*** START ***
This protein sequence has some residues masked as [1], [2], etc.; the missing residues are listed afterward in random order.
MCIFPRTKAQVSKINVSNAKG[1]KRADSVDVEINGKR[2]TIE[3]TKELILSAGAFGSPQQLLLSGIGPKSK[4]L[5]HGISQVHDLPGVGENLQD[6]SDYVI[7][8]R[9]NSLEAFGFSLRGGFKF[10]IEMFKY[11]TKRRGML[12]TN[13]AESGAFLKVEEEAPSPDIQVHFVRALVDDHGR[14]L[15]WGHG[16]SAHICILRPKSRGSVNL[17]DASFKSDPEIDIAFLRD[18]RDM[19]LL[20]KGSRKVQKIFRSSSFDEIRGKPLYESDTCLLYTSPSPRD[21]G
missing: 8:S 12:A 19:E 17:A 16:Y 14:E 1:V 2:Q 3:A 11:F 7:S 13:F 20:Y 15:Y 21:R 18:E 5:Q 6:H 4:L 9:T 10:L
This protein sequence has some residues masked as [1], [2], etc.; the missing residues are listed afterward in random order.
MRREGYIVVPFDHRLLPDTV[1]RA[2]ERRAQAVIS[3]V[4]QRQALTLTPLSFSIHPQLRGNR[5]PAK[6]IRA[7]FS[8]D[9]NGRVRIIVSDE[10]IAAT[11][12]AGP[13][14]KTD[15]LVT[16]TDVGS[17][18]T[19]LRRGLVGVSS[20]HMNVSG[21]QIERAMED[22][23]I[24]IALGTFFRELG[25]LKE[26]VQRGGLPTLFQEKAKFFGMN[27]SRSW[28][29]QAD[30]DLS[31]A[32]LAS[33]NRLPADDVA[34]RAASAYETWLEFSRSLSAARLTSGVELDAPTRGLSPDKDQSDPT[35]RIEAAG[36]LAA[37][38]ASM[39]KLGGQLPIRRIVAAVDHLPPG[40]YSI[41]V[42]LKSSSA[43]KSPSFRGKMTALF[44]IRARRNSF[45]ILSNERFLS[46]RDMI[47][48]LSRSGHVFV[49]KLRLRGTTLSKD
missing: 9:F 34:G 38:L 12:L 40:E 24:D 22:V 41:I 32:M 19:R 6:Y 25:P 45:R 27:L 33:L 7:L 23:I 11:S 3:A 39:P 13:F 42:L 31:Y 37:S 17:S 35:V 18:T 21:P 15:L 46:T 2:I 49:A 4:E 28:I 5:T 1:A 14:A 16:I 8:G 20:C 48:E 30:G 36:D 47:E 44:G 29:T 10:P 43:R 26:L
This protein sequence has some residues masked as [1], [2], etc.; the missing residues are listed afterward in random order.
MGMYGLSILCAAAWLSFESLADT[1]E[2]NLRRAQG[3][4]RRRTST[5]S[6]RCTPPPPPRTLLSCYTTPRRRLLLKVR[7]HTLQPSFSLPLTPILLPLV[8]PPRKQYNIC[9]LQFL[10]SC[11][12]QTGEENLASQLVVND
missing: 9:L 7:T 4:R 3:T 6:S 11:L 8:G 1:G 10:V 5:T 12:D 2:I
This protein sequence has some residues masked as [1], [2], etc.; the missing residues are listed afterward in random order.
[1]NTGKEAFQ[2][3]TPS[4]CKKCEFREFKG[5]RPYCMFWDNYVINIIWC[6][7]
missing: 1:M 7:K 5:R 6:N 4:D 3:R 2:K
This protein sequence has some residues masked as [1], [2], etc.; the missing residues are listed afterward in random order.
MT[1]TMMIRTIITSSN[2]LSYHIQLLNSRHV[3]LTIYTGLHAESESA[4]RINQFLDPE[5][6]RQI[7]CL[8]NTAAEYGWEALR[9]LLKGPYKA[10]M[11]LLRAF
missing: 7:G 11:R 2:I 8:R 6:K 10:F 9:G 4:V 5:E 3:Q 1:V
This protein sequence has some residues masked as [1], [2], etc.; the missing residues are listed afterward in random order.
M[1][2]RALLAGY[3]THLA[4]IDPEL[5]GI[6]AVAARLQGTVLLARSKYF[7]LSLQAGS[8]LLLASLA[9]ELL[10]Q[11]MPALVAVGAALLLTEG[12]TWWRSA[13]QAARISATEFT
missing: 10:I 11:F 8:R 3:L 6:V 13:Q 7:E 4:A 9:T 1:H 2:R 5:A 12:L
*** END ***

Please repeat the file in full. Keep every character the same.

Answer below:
This protein sequence has some residues masked as [1], [2], etc.; the missing residues are listed afterward in random order.
MCIFPRTKAQVSKINVSNAKG[1]KRADSVDVEINGKR[2]TIE[3]TKELILSAGAFGSPQQLLLSGIGPKSK[4]L[5]HGISQVHDLPGVGENLQD[6]SDYVI[7][8]R[9]NSLEAFGFSLRGGFKF[10]IEMFKY[11]TKRRGML[12]TN[13]AESGAFLKVEEEAPSPDIQVHFVRALVDDHGR[14]L[15]WGHG[16]SAHICILRPKSRGSVNL[17]DASFKSDPEIDIAFLRD[18]RDM[19]LL[20]KGSRKVQKIFRSSSFDEIRGKPLYESDTCLLYTSPSPRD[21]G
missing: 8:S 12:A 19:E 17:A 16:Y 14:E 1:V 2:Q 3:A 11:F 7:S 13:F 20:Y 15:Y 21:R 18:E 5:Q 6:H 4:L 9:T 10:L
This protein sequence has some residues masked as [1], [2], etc.; the missing residues are listed afterward in random order.
MRREGYIVVPFDHRLLPDTV[1]RA[2]ERRAQAVIS[3]V[4]QRQALTLTPLSFSIHPQLRGNR[5]PAK[6]IRA[7]FS[8]D[9]NGRVRIIVSDE[10]IAAT[11][12]AGP[13][14]KTD[15]LVT[16]TDVGS[17][18]T[19]LRRGLVGVSS[20]HMNVSG[21]QIERAMED[22][23]I[24]IALGTFFRELG[25]LKE[26]VQRGGLPTLFQEKAKFFGMN[27]SRSW[28][29]QAD[30]DLS[31]A[32]LAS[33]NRLPADDVA[34]RAASAYETWLEFSRSLSAARLTSGVELDAPTRGLSPDKDQSDPT[35]RIEAAG[36]LAA[37][38]ASM[39]KLGGQLPIRRIVAAVDHLPPG[40]YSI[41]V[42]LKSSSA[43]KSPSFRGKMTALF[44]IRARRNSF[45]ILSNERFLS[46]RDMI[47][48]LSRSGHVFV[49]KLRLRGTTLSKD
missing: 9:F 34:G 38:L 12:L 40:E 24:D 22:V 41:I 32:M 19:R 6:Y 25:P 45:R 27:L 33:L 7:L 23:I 11:S 3:A 39:P 13:F 42:L 31:Y 37:S 17:S 35:V 18:T 21:P 15:L 46:T 2:I 49:A 4:E 28:I 5:T 1:A 14:A 16:I 8:G 20:C 48:E 30:G 36:D 47:E 44:G 29:T 10:P 43:R 26:L
This protein sequence has some residues masked as [1], [2], etc.; the missing residues are listed afterward in random order.
MGMYGLSILCAAAWLSFESLADT[1]E[2]NLRRAQG[3][4]RRRTST[5]S[6]RCTPPPPPRTLLSCYTTPRRRLLLKVR[7]HTLQPSFSLPLTPILLPLV[8]PPRKQYNIC[9]LQFL[10]SC[11][12]QTGEENLASQLVVND
missing: 9:L 7:T 4:R 3:T 6:S 11:L 8:G 1:G 10:V 5:T 12:D 2:I
This protein sequence has some residues masked as [1], [2], etc.; the missing residues are listed afterward in random order.
[1]NTGKEAFQ[2][3]TPS[4]CKKCEFREFKG[5]RPYCMFWDNYVINIIWC[6][7]
missing: 1:M 7:K 5:R 6:N 4:D 3:R 2:K
This protein sequence has some residues masked as [1], [2], etc.; the missing residues are listed afterward in random order.
MT[1]TMMIRTIITSSN[2]LSYHIQLLNSRHV[3]LTIYTGLHAESESA[4]RINQFLDPE[5][6]RQI[7]CL[8]NTAAEYGWEALR[9]LLKGPYKA[10]M[11]LLRAF
missing: 7:G 11:R 2:I 8:R 6:K 10:F 9:G 4:V 5:E 3:Q 1:V
This protein sequence has some residues masked as [1], [2], etc.; the missing residues are listed afterward in random order.
M[1][2]RALLAGY[3]THLA[4]IDPEL[5]GI[6]AVAARLQGTVLLARSKYF[7]LSLQAGS[8]LLLASLA[9]ELL[10]Q[11]MPALVAVGAALLLTEG[12]TWWRSA[13]QAARISATEFT
missing: 10:I 11:F 8:R 3:L 6:V 13:Q 7:E 4:A 9:T 1:H 2:R 5:A 12:L